“And an handmaid that is heir to her mistress.” That's letting the economic sphere impinge on the family-domestic. Turns out in this twisted tale that Asha was reduced to “a job.”

That leaves the part that was built upon, “For a servant when he reigneth.” The uppity AI, a technology that was put in place to serve its human, wanted to take full control of the human's body. This movie is a cautionary tale about what can happen if there isn't sufficient over­sight on intelligent technology.

“I am Stem, the system operating your body for you.” It was one wicked looking chip. Micro­circuits are very tiny but are mounted on a substrate to dissipate heat. Leads of fine wires connect to it pins mounted on a device body that can be inserted into an electronic circuit. Its body is standard black. Here the pins are positioned like a wave making it resemble a centipede. Black is a color with negative connotations. When manipu­lating Grey to savage some­one, it can be taken as black violence.

We hear today of workshops convened to dispel unconscious bias. I'm not sure if there even is such a thing—if it's unconscious, how would one know? All I'm saying as a reviewer is that here the 'black' is buried in the recipient's flesh … along with all the other Negroid features that provoke fear and bias. Instead of kinky hair, there's rats nests of wires. The embedded long guns in the arms would correspond to phallic symbols. The upgraded human has fearful athletic prowess. Rather than cooties the upgraded humans can breathe out a deadly nanobot mist. If we do as a society hold unconscious fears and biases along these lines, then they would add to the horror of this film.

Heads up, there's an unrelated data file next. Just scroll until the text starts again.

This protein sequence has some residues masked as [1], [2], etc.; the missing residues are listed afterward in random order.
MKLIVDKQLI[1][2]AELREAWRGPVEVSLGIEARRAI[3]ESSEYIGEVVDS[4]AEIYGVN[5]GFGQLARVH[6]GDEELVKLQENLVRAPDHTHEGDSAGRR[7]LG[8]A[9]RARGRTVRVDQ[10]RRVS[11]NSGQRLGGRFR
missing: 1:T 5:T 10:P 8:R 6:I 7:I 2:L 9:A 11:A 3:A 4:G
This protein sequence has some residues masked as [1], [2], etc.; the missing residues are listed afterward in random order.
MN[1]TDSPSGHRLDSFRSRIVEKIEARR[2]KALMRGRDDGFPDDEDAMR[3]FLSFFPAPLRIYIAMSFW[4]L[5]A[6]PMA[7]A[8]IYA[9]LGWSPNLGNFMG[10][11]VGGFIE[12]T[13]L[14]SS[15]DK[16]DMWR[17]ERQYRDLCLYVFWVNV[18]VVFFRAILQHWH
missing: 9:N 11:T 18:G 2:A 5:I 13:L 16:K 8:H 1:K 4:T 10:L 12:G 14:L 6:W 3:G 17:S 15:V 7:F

In a future happy world without these biases, the movie would seem much tamer. In the future depicted in the movie, there seems to be no overt dis­crim­in­ation. A negress holds a high position in the police depart­ment. The criminal gang is integrated. Handicapped people aren't profiled; they can become suspects of violent crimes. A home­less camp is allowed to exist in the open in the middle of the day. A husband is accepting of his wife “wearing the pants in the family” holding a high-tech lucrative job while he “plays with cars all day.” Hidden race biases might be a different matter, though. A man jack's inner nigger is kept well in the closet.

Production Values

This horror movie, “” was directed by Leigh Whannell. who also wrote its screen­play. It stars Logan Marshall-Green, Richard Anastasios, and Rosco Campbell. The lead carried most of the weight and he did very well. The other actors filled out their parts adequately in a sci-fi movie heavy on effects. Dead­pan line delivery in places moved it into the comedy sphere.

MPAA rated it R for strong violence, grisly images, and language. It was filmed at Melbourne, Victoria, Australia. The cinema­tog­raphy is superb, although I'm not sure what to make of the editing. Suffice it to say it was shot down under. The techno-fight scenes are awesome. Jed Palmer's music helped set the mood.

Review Conclusion w/ Christian Recommendation

This one was different but it worked okay. The suspense kept me glued to the screen. If you're tired of repetitive Holly­wood fare, give this one a view.

Movie Ratings

Action factor: Edge of your seat action-packed. Suitability For Children: Not Suitable for Children of Any Age. Special effects: Absolutely amazing special effects. Video Occasion: Fit For a Friday Evening. Suspense: Keeps you on the edge of your seat. Overall movie rating: Four stars out of five.

Works Cited

Scripture is taken from the King James Version. Pub. 1611, rev. 1769. Software, print.

Horowitz, Anthony. Trigger Mortis. New York: HarperCollins Pub., 2015. Print.